Also consider keeping a gratitude journal. When done sincerely and honestly, a gratitude journal can lead to better sleep, happier moods, and fewer symptoms from illnesses. These journals can be separate, or you can keep one journal and record both the things that stress you and the things you’re grateful for. Creative writing can also be beneficial. Many people find poetry, in particular, to be cathartic during times of stress.
Another idea when you’re writing to relieve stress is to write on a loose piece of paper, whether it’s a list of stresses, a poem, a few paragraphs, or whatever else you manage to scribble down. Then rip it up, symbolically destroying the things that have been causing you difficulties.
How to get started
It’s easy to start reading or writing.
Writing, especially, is easy to start. A word document, an online journal (companies like Livejournal let you keep a free, private journal), a fancy leather-bound journal, or even a pad of lined paper from the drugstore will all give you a place to pour out your soul. If you find yourself enjoying writing and want to delve into it more deeply, check your local libraries for writers’ groups or look into creative writing courses at nearby colleges.
Reading is easy, too. The simplest, most cost-effective way to take up reading is, of course, to peruse your local library. The library has the added bonus of librarians, who are always ready with suggestions if you’re having a hard time finding your next book. If you prefer to own the books you read but don’t have the money for brand-new novels, look for used book stores, check libraries for book sales, watch for garage sales, pay for an online book subscription service like Scribd, or find online stores like Alibris.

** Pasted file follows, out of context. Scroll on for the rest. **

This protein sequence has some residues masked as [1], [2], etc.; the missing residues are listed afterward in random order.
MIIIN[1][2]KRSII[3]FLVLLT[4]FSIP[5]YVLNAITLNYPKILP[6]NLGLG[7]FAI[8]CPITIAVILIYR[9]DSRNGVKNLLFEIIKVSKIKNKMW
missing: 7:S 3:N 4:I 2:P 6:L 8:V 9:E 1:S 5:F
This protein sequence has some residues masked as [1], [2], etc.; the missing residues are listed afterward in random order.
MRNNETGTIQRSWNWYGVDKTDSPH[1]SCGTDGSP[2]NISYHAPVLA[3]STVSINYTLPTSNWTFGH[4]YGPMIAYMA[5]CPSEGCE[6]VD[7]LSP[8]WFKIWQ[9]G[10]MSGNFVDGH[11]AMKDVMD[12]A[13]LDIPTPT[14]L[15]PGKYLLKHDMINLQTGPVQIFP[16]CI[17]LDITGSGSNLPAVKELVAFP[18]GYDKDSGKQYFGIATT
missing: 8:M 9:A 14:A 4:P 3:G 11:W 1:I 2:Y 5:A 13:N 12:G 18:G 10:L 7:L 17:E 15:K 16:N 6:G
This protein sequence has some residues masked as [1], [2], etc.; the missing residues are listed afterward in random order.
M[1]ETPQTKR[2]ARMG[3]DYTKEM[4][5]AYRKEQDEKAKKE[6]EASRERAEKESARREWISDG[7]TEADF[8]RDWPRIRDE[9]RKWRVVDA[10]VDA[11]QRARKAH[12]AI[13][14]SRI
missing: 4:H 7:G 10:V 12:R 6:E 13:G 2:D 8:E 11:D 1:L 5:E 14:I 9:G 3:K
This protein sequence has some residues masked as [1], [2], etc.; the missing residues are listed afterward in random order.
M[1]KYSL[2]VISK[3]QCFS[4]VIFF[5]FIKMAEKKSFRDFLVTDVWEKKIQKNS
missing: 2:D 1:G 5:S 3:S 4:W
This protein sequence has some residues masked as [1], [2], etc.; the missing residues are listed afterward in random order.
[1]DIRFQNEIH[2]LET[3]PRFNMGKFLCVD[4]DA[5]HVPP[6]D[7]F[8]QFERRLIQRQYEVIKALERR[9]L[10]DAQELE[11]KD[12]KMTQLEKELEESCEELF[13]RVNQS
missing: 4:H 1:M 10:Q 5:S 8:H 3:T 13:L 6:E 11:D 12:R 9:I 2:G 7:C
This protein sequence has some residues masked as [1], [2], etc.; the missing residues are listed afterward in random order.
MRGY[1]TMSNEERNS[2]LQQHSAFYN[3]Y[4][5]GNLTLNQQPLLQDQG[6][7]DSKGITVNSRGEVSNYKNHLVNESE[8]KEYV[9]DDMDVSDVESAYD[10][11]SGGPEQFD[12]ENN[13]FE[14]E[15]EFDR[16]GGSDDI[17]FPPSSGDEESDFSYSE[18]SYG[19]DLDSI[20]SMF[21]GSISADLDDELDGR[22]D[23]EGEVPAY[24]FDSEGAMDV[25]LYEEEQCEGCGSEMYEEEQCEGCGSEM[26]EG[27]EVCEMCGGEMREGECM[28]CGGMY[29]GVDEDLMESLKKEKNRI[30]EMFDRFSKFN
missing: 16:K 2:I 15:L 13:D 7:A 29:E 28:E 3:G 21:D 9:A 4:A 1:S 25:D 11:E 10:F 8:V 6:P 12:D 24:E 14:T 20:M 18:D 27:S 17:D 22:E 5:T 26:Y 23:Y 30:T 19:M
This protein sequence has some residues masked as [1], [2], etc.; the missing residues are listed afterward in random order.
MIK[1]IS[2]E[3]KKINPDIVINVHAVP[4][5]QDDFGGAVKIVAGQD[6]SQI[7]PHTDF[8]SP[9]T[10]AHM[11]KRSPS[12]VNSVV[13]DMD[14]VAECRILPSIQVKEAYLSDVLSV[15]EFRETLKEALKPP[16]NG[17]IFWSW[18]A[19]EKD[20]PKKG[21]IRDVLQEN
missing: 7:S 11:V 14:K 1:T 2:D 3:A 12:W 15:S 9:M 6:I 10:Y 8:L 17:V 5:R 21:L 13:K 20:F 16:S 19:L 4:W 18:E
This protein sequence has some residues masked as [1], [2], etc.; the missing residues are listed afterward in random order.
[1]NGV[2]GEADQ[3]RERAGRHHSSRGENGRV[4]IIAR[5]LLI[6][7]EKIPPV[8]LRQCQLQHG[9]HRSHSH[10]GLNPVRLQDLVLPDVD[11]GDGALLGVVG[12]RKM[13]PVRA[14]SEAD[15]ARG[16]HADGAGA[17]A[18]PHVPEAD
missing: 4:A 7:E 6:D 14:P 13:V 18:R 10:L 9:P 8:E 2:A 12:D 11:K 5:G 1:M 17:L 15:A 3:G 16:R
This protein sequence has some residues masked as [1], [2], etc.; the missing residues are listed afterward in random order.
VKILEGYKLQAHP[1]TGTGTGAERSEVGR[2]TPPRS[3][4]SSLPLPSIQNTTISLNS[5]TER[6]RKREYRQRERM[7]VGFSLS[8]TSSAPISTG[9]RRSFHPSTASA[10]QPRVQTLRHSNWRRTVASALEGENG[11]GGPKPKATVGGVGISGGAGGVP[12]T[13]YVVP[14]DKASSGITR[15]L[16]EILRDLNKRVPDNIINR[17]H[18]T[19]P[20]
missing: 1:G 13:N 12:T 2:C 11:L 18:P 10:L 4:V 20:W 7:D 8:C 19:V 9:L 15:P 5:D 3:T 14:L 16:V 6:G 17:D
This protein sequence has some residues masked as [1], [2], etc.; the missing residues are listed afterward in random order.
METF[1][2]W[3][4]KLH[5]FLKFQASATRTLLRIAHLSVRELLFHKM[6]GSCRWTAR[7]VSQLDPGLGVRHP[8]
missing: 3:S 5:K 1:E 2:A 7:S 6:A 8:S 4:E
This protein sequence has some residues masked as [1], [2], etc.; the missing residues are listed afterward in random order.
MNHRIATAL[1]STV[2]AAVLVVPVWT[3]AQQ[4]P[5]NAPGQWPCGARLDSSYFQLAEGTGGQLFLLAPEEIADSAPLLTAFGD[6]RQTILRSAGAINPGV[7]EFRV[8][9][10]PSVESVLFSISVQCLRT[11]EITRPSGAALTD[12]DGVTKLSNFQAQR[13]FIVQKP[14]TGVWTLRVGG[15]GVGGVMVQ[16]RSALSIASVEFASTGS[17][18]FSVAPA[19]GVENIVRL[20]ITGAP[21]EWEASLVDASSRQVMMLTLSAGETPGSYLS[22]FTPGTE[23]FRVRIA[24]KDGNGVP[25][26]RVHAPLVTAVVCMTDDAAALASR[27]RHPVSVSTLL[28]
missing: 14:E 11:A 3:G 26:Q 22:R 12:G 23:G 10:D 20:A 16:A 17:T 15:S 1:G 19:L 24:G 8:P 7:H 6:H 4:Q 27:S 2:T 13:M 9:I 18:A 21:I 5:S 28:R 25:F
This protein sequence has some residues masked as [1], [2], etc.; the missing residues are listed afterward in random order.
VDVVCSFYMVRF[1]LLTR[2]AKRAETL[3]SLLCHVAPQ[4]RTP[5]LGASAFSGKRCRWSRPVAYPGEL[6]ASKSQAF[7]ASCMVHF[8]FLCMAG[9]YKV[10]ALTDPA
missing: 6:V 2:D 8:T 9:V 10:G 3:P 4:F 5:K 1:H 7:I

When you’re itching to read but don’t have a clue what to read, ask a friend, librarian, or bookstore employee. Also, some big book stores often give out a list of books you might enjoy based on purchases after you buy a new book, while websites often display books that others have purchased after buying a certain novel. Social media groups like Book Riot give tons of book recommendations, usually grouped into themes like steampunk or characters with a disability. Websites like GoodReads can help you find recommendations and reviews from other readers.
Our reading recommendations
Here are a few reading suggestions from us when you’re feeling stressed out or overwhelmed:
- Tiny Beautiful Things by Cheryl Strayed. This is a collection of Strayed’s online advice columns from The Rumpus. Not only is it entertaining, but it provides a good dose of common sense and encouragement when life gets rough.
- Daring Greatly by Brené Brown. In this book, Brown explores what it means to be vulnerable and why we find it so difficult, but also what we can gain from allowing ourselves to be vulnerable. This one is a very inspiring read.
- Yes Please by Amy Poeler. Rolling Stone describes this book as a “nonlinear hopscotch across Poeler’s life and career,” and that just about sums it up. It’s honest, entertaining, and full of life lessons.
Do you enjoy reading or writing when you’re stressed out?
Image by Pedro Ribeiro Simões via Flickr